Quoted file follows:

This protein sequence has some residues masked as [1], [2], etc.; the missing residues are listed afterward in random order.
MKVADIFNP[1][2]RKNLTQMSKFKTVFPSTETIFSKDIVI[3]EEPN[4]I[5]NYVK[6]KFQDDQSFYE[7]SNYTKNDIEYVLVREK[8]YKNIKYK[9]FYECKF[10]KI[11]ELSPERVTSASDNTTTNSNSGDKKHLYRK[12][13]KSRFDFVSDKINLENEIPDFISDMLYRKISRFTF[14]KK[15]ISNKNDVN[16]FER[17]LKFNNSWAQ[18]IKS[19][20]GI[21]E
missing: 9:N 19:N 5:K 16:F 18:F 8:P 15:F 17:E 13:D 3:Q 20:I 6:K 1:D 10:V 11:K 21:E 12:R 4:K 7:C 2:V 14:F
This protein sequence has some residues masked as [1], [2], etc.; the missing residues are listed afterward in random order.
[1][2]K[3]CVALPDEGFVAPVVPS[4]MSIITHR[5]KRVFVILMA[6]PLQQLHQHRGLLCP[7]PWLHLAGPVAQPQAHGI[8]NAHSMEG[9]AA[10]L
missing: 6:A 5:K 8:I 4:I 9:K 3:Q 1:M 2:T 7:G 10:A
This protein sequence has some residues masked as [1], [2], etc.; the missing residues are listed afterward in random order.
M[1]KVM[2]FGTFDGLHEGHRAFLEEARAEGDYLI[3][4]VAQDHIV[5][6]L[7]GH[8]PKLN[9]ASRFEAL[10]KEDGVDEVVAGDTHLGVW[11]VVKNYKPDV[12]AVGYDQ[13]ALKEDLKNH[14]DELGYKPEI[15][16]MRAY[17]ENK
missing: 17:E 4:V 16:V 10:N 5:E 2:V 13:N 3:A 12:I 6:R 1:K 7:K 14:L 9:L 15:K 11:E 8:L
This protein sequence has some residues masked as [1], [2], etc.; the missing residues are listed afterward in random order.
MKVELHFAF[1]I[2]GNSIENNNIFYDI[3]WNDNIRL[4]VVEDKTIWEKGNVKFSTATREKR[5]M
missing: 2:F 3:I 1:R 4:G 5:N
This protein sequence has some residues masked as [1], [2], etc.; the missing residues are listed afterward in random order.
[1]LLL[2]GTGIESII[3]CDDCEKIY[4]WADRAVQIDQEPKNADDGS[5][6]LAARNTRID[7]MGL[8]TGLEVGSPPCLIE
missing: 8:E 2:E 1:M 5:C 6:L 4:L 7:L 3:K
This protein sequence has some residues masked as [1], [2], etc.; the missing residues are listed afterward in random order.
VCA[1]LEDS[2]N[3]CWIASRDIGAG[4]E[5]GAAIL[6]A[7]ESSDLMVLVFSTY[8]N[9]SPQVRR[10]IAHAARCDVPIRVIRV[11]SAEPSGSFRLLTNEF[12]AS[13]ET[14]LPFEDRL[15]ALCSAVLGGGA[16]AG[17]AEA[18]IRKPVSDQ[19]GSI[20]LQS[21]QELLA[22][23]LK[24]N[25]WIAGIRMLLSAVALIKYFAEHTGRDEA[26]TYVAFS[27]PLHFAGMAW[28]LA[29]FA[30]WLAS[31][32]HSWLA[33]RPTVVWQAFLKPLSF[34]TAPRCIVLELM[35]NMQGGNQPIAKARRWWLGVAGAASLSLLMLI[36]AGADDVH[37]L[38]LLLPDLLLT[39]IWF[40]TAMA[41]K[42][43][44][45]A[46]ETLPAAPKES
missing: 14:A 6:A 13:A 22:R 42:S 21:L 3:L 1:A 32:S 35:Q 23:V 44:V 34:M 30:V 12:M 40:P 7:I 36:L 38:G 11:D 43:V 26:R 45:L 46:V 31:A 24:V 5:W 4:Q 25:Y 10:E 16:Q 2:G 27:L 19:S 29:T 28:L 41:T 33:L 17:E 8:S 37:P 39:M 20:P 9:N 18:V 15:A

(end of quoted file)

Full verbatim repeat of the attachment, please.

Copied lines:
This protein sequence has some residues masked as [1], [2], etc.; the missing residues are listed afterward in random order.
MKVADIFNP[1][2]RKNLTQMSKFKTVFPSTETIFSKDIVI[3]EEPN[4]I[5]NYVK[6]KFQDDQSFYE[7]SNYTKNDIEYVLVREK[8]YKNIKYK[9]FYECKF[10]KI[11]ELSPERVTSASDNTTTNSNSGDKKHLYRK[12][13]KSRFDFVSDKINLENEIPDFISDMLYRKISRFTF[14]KK[15]ISNKNDVN[16]FER[17]LKFNNSWAQ[18]IKS[19][20]GI[21]E
missing: 9:N 19:N 5:K 16:F 18:F 8:P 15:F 17:E 13:D 3:Q 20:I 6:K 1:D 10:V 11:K 21:E 12:R 4:K 7:C 2:V 14:F
This protein sequence has some residues masked as [1], [2], etc.; the missing residues are listed afterward in random order.
[1][2]K[3]CVALPDEGFVAPVVPS[4]MSIITHR[5]KRVFVILMA[6]PLQQLHQHRGLLCP[7]PWLHLAGPVAQPQAHGI[8]NAHSMEG[9]AA[10]L
missing: 6:A 5:K 8:I 4:I 9:K 3:Q 1:M 2:T 7:G 10:A
This protein sequence has some residues masked as [1], [2], etc.; the missing residues are listed afterward in random order.
M[1]KVM[2]FGTFDGLHEGHRAFLEEARAEGDYLI[3][4]VAQDHIV[5][6]L[7]GH[8]PKLN[9]ASRFEAL[10]KEDGVDEVVAGDTHLGVW[11]VVKNYKPDV[12]AVGYDQ[13]ALKEDLKNH[14]DELGYKPEI[15][16]MRAY[17]ENK
missing: 17:E 4:V 16:V 10:N 5:E 2:V 13:N 3:A 12:I 6:R 1:K 7:K 14:L 9:L 15:K 11:E 8:L
This protein sequence has some residues masked as [1], [2], etc.; the missing residues are listed afterward in random order.
MKVELHFAF[1]I[2]GNSIENNNIFYDI[3]WNDNIRL[4]VVEDKTIWEKGNVKFSTATREKR[5]M
missing: 2:F 3:I 1:R 4:G 5:N
This protein sequence has some residues masked as [1], [2], etc.; the missing residues are listed afterward in random order.
[1]LLL[2]GTGIESII[3]CDDCEKIY[4]WADRAVQIDQEPKNADDGS[5][6]LAARNTRID[7]MGL[8]TGLEVGSPPCLIE
missing: 8:E 2:E 1:M 5:C 6:L 4:L 7:L 3:K
This protein sequence has some residues masked as [1], [2], etc.; the missing residues are listed afterward in random order.
VCA[1]LEDS[2]N[3]CWIASRDIGAG[4]E[5]GAAIL[6]A[7]ESSDLMVLVFSTY[8]N[9]SPQVRR[10]IAHAARCDVPIRVIRV[11]SAEPSGSFRLLTNEF[12]AS[13]ET[14]LPFEDRL[15]ALCSAVLGGGA[16]AG[17]AEA[18]IRKPVSDQ[19]GSI[20]LQS[21]QELLA[22][23]LK[24]N[25]WIAGIRMLLSAVALIKYFAEHTGRDEA[26]TYVAFS[27]PLHFAGMAW[28]LA[29]FA[30]WLAS[31][32]HSWLA[33]RPTVVWQAFLKPLSF[34]TAPRCIVLELM[35]NMQGGNQPIAKARRWWLGVAGAASLSLLMLI[36]AGADDVH[37]L[38]LLLPDLLLT[39]IWF[40]TAMA[41]K[42][43][44][45]A[46]ETLPAAPKES
missing: 14:A 6:A 13:A 22:R 42:S 21:L 3:L 1:A 32:S 35:Q 23:V 44:V 34:M 30:V 12:M 40:P 7:I 36:L 38:G 11:D 43:V 26:R 45:L 46:V 31:A 24:V 5:W 4:Q 25:Y 10:E 16:Q 2:G 27:L 19:S 29:T 28:L 41:T 33:L 17:E 8:S 37:P 39:M 20:P 9:N 18:V 15:A